This is one of Munro's earliest books, written in the late 1970's. It's a series of connected short stories about Flo and her stepdaughter Rose. I liked Flo, but not Rose so much. No, that's not true. I liked Rose when she was young, and living at home with Flo. Those stories make up the first half of the book. Set in rural West Hanratty, Ontario during World War II, Flo and Rose are beset by poverty, ignorance, and the narrow-minded intolerance of their neighbors. Flo runs a grocery store on the wrong side of the tracks, and Rose, her invalid father, and her half-brother live in the back. It's a difficult time: the war is a distant, yet threatening presence. Rose struggles to avoid the bullies on the playground (the big boys) and in the classroom (the teachers), and manages to complete her entrance exams for high school. For this achievement, Flo cautions her not to get above herself. Flo is a sly survivor. She knows that the prospects for a smart girl are nothing special. She is secretly proud of Rose’s achievements, but will never say as much. The high school is only marginally better than the primary school, insofar as it has indoor plumbing and heat.
I thought this was going to end up as a classic "smart girl escapes from poverty and finds happiness" story, but it wasn't. I should have realized that a writer as good as Munro wouldn't take the obvious path. Rose makes it to university but her confidence has already been eroded. She settles for a perverse marriage to the wealthy and controlling Patrick, mostly because she hasn’t the strength to admit she doesn’t want him. Tennyson’s poem The Beggar Maid tells of the lovely, destitute maiden who is rescued by King Cophetua. But Patrick, the department store heir, is as much Rose's jailer as her rescuer. Eventually she leaves him and embarks on a series of ill-conceived careers and unfulfilling relationships. Set against the backdrop of the 1960’s I didn’t enjoy these stories as much. Rose does a lot of drinking, a lot of sleeping around, and some bad mothering. Unlike the early stories, which led up to Rose’s successful escape from West Hanratty, these stories lingered over her failures.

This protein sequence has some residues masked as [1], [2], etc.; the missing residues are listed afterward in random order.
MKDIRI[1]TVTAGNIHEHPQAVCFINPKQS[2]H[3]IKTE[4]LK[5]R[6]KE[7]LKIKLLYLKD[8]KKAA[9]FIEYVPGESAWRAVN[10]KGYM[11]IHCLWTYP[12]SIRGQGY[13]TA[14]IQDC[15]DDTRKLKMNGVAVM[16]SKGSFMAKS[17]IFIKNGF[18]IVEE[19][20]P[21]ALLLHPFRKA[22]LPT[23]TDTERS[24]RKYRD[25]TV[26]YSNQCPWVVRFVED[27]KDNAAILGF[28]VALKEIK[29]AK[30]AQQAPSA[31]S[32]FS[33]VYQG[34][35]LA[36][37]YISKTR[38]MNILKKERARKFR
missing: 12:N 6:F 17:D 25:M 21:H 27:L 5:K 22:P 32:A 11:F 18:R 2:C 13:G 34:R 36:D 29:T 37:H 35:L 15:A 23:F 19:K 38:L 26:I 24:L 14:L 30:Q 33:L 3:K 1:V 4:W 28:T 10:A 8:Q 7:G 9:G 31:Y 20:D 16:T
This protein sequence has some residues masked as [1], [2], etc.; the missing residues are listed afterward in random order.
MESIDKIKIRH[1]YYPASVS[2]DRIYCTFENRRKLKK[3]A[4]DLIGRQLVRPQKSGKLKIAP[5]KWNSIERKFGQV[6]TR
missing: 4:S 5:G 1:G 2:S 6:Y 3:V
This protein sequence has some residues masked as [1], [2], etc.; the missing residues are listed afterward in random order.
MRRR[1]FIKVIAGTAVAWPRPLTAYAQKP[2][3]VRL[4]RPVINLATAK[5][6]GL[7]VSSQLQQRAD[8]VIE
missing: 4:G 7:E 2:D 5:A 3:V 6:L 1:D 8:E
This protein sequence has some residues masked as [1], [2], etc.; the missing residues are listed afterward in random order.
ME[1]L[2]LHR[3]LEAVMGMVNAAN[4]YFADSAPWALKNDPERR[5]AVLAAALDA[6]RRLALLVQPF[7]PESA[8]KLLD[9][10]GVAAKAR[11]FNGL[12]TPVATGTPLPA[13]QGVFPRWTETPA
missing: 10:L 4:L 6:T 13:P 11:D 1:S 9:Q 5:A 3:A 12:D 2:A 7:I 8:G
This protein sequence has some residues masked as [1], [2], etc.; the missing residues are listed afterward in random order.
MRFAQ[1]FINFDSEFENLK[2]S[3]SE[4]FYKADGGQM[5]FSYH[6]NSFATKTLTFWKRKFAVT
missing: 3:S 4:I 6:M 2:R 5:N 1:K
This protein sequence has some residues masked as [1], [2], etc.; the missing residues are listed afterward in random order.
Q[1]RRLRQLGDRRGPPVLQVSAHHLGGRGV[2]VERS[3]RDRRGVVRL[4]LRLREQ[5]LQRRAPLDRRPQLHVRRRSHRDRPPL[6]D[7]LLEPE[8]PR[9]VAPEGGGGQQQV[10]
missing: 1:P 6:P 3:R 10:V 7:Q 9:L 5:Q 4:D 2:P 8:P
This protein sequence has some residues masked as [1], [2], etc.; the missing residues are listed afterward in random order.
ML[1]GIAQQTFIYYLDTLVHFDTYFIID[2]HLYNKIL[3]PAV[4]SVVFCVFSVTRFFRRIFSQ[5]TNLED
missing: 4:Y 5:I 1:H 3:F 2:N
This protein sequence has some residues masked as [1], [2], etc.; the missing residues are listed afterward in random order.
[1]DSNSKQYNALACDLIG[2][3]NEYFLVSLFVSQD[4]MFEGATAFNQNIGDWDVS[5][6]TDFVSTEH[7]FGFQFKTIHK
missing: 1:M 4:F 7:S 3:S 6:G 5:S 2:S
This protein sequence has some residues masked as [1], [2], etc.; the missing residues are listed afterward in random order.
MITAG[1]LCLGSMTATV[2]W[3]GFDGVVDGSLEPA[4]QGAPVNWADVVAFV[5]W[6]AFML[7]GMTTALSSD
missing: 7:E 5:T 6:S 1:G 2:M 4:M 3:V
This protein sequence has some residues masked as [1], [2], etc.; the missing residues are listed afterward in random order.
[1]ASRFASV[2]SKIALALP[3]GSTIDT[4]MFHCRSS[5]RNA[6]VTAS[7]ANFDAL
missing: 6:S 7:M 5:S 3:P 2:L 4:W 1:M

I am interested in the way Munro presents poverty and brutality without flinching, as if they are the most normal parts of people’s lives, which of course in some cases they are. The last few stories in the book describe Rose’s return to West Hanratty to care for the ailing Flo, who is still living in the shuttered, rundown store amid decades of trash. Rose’s conflicted relationship with her stepmother and with her childhood are never completely resolved. But a pat resolution would have cheapened the reading experience, I think.
(Book 19, 2007)